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Phespirit goes to Greece
Thessaloniki     January 2011

Phespirit's first travels of 2011 were also his first travels on mainland Greece. When making the essential arrangements, he assumed that a Mediterranean climate would provide welcome relief from the cold grey gloom of January in England. Only later did he learn that Thessaloniki's average temperature at this time of year ranges between 9°C and a mere 1°C. Luck was on Phespirit's side, however, as for five whole days he enjoyed cloudless skies and temperatures in the mid-teens. Setting aside half-days for arrival and departure, the plan was to spend two days looking around Thessaloniki itself, and then a day visiting each of Pella and Vergina.

Thessaloniki was a daughter of Philip II of Macedon, a sister of Alexander III (the Great), and the wife of General Kassandros. It was the latter who, in 316BC, named the city in her honour. Today it is Greece's second city, after Athens; previously it had been a Byzantine city and an Ottoman city. The evidence of its past is scattered all about this sprawling metropolis that gazes down Thermaic Gulf to the Aegean Sea. There was plenty for Phespirit to explore.

His first day was occupied with all the top-drawer tourist attractions. These included relics of Roman empire - the excavated Agora, the stocky Rotunda, the isolated Arch of Galerius, and the remnants of Galerius's Palace - the ages-old churches of Panagia Ahiropiitos, Panagia Chalkeon, Agios Dimitrios and Agia Sofia, and finally a flurry of museums - archeological, Byzantine and contemporary art. This day also took in the White Tower, once a fortification at the coastal end of the Ottoman defences, now an emblem for Thessaloniki.

Phespirit's second day in the city was more subtle. He set to walking sun-soaked streets that follow the old Byzantine ramparts. These still loom large and rugged amidst the shacks, town houses and apartment blocks of modern Thessaloniki. His gentle five-hour hike was punctuated by detours to assorted curiousities along the way. Most notable among these were the small atmospheric Church of Osios David, and the Atatürk Museum. The latter was the house in which the founder or modern Turkey, Mustafa Kemal Atatürk, was born. Today it is located within the compound of the Turkish Consulate. Phespirit had to hand over his passport before being given a free personal tour.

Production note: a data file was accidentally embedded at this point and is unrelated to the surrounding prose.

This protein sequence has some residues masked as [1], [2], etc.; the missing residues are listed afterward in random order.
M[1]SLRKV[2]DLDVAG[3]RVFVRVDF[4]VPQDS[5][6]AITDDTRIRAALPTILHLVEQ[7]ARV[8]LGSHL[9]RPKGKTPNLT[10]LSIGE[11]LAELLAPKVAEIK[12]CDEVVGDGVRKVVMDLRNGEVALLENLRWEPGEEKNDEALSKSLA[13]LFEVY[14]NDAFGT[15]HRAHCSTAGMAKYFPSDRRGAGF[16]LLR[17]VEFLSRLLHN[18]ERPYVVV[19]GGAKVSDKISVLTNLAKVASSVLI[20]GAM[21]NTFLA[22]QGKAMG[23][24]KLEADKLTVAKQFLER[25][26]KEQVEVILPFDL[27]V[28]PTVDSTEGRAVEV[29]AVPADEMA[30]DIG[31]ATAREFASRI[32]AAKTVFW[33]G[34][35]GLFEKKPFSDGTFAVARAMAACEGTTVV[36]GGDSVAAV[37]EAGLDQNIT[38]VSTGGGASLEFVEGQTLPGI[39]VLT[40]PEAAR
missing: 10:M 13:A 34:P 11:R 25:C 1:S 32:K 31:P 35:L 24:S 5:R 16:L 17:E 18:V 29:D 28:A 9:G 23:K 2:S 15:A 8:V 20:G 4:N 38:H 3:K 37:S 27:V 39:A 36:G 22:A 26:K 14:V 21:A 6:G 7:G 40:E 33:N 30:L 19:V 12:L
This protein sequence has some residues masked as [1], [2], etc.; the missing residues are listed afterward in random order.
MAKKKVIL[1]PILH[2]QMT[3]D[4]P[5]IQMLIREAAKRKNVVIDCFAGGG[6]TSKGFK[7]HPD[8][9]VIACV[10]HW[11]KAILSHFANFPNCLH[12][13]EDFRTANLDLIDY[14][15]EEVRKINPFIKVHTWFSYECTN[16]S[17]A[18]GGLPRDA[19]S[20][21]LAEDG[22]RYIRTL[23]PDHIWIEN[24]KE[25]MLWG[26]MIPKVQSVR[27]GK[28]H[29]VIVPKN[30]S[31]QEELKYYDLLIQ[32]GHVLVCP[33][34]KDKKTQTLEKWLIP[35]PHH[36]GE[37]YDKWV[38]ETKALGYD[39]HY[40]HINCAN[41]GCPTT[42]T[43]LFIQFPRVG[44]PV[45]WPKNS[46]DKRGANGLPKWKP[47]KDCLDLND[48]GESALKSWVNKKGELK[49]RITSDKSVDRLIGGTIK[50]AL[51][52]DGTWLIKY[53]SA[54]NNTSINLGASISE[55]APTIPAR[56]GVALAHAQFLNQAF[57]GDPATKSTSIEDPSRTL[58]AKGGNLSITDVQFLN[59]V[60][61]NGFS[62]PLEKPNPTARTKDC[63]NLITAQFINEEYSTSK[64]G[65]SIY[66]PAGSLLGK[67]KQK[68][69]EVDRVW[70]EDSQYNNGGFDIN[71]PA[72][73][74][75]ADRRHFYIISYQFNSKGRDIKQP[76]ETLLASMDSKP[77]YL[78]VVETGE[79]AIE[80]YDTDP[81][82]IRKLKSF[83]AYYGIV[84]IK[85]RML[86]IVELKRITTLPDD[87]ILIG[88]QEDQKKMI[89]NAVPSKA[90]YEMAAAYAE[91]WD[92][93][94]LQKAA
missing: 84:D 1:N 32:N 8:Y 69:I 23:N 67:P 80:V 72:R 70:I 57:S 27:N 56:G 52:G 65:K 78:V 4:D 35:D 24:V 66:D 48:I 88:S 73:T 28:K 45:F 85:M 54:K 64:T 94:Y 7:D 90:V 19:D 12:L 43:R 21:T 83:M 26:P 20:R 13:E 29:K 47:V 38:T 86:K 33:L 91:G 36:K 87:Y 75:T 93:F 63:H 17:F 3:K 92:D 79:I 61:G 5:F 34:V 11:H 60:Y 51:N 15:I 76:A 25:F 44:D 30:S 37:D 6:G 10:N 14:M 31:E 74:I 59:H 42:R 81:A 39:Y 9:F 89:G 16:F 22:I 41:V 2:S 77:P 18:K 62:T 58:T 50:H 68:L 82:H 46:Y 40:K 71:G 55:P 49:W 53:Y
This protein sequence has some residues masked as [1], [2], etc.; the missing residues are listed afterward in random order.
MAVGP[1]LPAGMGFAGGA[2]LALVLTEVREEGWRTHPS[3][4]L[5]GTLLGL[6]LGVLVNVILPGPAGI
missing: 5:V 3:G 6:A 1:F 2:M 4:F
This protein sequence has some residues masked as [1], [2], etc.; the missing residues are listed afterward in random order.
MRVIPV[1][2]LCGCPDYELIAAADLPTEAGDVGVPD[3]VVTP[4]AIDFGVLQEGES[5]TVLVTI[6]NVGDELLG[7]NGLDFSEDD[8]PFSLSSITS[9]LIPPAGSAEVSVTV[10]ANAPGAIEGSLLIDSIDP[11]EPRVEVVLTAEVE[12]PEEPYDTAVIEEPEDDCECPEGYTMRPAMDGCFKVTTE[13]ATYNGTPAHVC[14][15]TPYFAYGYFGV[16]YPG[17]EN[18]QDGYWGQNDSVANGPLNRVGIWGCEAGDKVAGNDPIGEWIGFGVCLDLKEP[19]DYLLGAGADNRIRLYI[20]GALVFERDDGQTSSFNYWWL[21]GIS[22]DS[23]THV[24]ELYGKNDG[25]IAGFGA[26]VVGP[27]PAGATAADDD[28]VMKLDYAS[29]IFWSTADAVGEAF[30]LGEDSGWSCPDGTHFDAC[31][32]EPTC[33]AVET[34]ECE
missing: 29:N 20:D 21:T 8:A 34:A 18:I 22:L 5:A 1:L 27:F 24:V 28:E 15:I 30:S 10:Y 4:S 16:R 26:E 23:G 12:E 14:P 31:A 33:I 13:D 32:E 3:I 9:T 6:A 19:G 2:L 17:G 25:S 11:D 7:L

The trips to Pella and Vergina each entailed boarding a coach at Thessaloniki's large concrete-domed bus station at the western end of the city. Pella is best known as the birthplace of Alexander the Great, but Phespirit's forty-minute journey was not rewarded with the chance to explore its ancient ruins. The site was inexplicably closed for the day. At least the museum was open, yet Phespirit couldn't help feeling slightly cheated. The situation was similar at Vergina, where the remains of the royal palace were closed for conservation work, but the museum of the royal tombs was open and quite magnificent. It was at Vergina that Philip II of Macedon was assassinated and his son, Alexander, was proclaimed king.

Back in Thessaloniki, Phespirit's last night in the city was occupied at the Panellinion restaurant. Having been well fed he set about jotting notes for this web page whilst draining his last glass of Limnos and reclining on fake-leather seats by the door. Towards the front of the restaurant a dozen middle-aged women were raucausly celebrating affairs unknown, occasionally breaking into song and clapping along. Phespirit was comfortable then; there in that restaurant, in that city. For more than two millennia people have sang and laughed and clapped in that city. Phespirit was content to have been present in the twinkling of an eye.

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